Not (yet?) the cove of forgotten dreams

What is this gap, this cut, this cove?

From the river path, I see a trunk sewer, elevated above the ground. Duck under, and a ruined concrete and brick structure. My eyes dance across the surface of broken angles; peer into a rubble-strewn chamber.

But soon, I am looking at something more massive. A cliff, dwarfing the ruin and sewer. (Though is massive the correct term? A cliff suggests a lack of mass, a void. But whatever might be appropriate, it is surely a derivative of ‘very big’). The cliff a horseshoe of wall, and trees sparsely fill the flat bottom and lower flanks.

Up high, leafless and stunted trees tiptoe on the edge of the golden-in-sunlight rocks. It’s sandstone, I think. Or maybe limestone. The lower cliff faces are shiny wet and pattered in sunlight. Here the water seeps through the rock’s crevices, and drips off the brambles and ivy. Not quite a din or cacaphony, but an asyncopated collage.

SAM_2559Drip         Drip                               Drip               Drip                 Drip    Drip                       Drip                     Drip                         Drip                           Drip      Drip                          Drip          Drip               Drip                                  Drip             Drip              Drip        Drip                    Drip               Drip                                        Drip                     Drip  Drip               Drip        Drip  Drip                                      Drip                  Drip     Drip                      Drip                  Drip

I’m at the highest point I can get to from the bottom, and the space is quite a wonder: an amphitheatre of stones and gravel facing a stage empty but for the trees. What happened here? How did this place come to be? I search high up on the cliff faces, looking for prehistoric rock art. A folly practice, in a site near the city in view of the busy river path, but I look all the same.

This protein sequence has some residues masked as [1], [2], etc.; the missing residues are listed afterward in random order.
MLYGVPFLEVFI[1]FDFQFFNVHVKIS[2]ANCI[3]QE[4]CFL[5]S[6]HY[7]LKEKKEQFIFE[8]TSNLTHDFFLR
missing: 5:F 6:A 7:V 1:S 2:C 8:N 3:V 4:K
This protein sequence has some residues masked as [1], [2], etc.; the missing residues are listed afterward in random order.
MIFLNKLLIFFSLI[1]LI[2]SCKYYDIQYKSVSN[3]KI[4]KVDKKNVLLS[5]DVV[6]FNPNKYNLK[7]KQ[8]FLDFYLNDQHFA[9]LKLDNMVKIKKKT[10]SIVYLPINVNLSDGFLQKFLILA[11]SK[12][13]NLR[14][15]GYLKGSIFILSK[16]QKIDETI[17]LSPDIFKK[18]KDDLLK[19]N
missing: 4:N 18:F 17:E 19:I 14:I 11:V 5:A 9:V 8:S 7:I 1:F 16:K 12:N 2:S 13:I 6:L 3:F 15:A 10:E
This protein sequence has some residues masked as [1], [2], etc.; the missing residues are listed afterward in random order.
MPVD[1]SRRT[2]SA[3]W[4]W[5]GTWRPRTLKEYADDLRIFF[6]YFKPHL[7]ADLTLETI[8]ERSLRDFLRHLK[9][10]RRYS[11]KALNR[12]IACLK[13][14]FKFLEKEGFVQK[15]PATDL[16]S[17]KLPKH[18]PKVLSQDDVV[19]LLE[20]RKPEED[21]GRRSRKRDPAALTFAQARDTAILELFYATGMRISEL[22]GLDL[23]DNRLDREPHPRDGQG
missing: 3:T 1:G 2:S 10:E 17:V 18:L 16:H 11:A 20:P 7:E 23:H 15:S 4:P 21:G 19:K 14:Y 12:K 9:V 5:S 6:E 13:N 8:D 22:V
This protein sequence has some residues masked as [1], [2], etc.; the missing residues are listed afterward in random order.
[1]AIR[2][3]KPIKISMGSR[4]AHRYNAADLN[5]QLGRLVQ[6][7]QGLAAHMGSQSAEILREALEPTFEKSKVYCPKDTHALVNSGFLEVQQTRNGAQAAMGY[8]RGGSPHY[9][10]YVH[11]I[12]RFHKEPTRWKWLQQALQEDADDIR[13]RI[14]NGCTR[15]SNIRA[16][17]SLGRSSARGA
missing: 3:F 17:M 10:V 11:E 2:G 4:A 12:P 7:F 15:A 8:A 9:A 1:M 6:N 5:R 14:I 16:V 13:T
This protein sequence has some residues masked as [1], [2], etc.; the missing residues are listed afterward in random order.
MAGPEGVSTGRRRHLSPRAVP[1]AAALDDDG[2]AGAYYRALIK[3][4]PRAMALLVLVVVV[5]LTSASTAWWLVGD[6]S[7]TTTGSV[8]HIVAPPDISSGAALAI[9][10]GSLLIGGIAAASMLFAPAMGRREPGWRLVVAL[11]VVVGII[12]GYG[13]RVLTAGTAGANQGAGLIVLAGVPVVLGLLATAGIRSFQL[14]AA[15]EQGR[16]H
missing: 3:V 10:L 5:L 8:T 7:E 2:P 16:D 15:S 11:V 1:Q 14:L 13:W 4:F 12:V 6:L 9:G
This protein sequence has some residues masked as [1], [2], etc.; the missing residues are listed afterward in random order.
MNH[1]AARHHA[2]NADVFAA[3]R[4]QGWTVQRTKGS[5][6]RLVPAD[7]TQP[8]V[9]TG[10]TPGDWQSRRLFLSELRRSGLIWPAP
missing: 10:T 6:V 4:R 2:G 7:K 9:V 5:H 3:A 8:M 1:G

But there is still rock art – the furze of spray paint. The prescence of modern (that is, contemporary) people, or at least, the signs of their prescence, sometimes unnerves me. I can happily lie in a flimsy bivuoac in the thick night while foxes bark and owls screech, but if the thought that I might be discovered by a gang of kids or a gamekeeper crosses my mind, I’ll not be sleeping. Now, seeing this rock art, the narrowmindness of my romantic prehistoric-focused imagination is thrown in to sharp relief. I wonder: what would an archeologist make of this space in two-thousand years?

In Don Fernando, W. Somerset Maugham considers that great proto-postmodernist tome Don Quixote and the mention of a meal named duelos y quebrantos, which translates as pains and sorrows. He points out the great scholarly exertion used to find out what this dish might be, for it to be discovered that it’s merely bacon and eggs. He then leaves a quip about bubble and squeak, anticipating the three-hundred years of investigation into what this meal could possibly be. And so to here: as well as the spray paint, there’s a picnic bench and abandoned tent, as well as the concrete ruin and sewer pipe. When this place is buried and then excavated, what conclusions would future thinkers draw with regard to this space? Picnic bench as ceremonial table? Tent as nomadic home left in a hurry? Sewer pipe a sign of Romanesque technology?

I scramble back down and it becomes clear that the boulder and scree is not timeless; permanent. There are signs of a recent rockslide. In among this largely plant-free stony debris is a tree with large blocks against its trunk. Other trees lie half buried, their roots rising skyward. Fractures in the rock face portend the next rock fall.

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Of the white faeries – a summer Solstice wildcamp

The shortest night; the longest day.

Since moving to Scotland several years ago, and moved by the markedly longer summer days than the southern-central England of my growing up, I have desired to camp out on that oddly beguiling day. A previous attempt at a solstice summer wildcamp ended in a hasty retreat to the car: both partner and I red-raw from midge bites; the springy ground, lochside view and under-the-trees cover proving no match.